Category Archives: Hive

New in Cloudera Enterprise 6: Apache Hive 2.1

Categories: CDH Hive

We recently released Cloudera Enterprise 6.0 featuring significant improvements across a number of core components. In this blog post, we’re going to focus on Apache Hive 2.1.

Hive’s Approach to Rebase: Stability and Quality Most Important

Prior to the release of Cloudera Enterprise 6.0, Cloudera’s supported platform included Apache Hive 1.1 augmented with numerous features, enhancements and fixes from the later Apache Hive releases—all of which were included only after rigorous quality criteria were met.

Read more

Using Amazon S3 with Cloudera BDR

Categories: CDH Cloud Cloudera Manager HDFS Hive

More of you are moving to public cloud services for backup and disaster recovery purposes, and Cloudera has been enhancing the capabilities of Cloudera Manager and CDH to help you do that. Specifically, Cloudera Backup and Disaster Recovery (BDR) now supports backup to and restore from Amazon S3 for Cloudera Enterprise customers.

BDR lets you replicate Apache HDFS data from your on-premise cluster to or from Amazon S3 with full fidelity (all file and directory metadata is replicated along with the data).

Read more

Data Engineering with Cloudera Altus

Categories: Altus Cloud Hive Spark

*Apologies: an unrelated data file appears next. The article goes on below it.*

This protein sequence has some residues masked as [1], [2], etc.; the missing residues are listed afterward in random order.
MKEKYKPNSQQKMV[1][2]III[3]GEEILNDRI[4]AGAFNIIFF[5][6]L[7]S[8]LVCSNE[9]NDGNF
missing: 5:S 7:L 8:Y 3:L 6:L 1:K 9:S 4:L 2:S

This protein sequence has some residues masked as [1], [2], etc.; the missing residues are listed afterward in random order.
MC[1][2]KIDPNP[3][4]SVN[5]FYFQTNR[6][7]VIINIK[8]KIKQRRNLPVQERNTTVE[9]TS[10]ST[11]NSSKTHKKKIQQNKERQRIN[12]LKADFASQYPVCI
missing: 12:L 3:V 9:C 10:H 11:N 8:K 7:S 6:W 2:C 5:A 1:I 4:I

With modern businesses dealing with an ever-increasing volume of data, and an expanding set of data sources, the data engineering process that enables analysis, visualization, and reporting only becomes more important.

When considering running data engineering workloads in the public cloud, there are capabilities which enable different operational models from on-premises deployments. The key factors here are the presence of a distinct storage layer within the cloud environment, and the ability to provision compute resources on-demand (e.g.: with Amazon’s S3 and EC2 respectively).

Read more

How To Set Up a Shared Amazon RDS as Your Hive Metastore

Categories: Cloud Hadoop Hive How-to Impala Spark Use Case

Before CDH 5.10, every CDH cluster had to have its own Apache Hive Metastore (HMS) backend database. This model is ideal for clusters where each cluster contains the data locally along with the metadata. In the cloud, however, many CDH clusters run directly on a shared object store (like Amazon S3), making it possible for the data to live across multiple clusters and beyond any cluster’s lifespan. In this scenario clusters need to regenerate and coordinate metadata for the underlying shared data individually.

Read more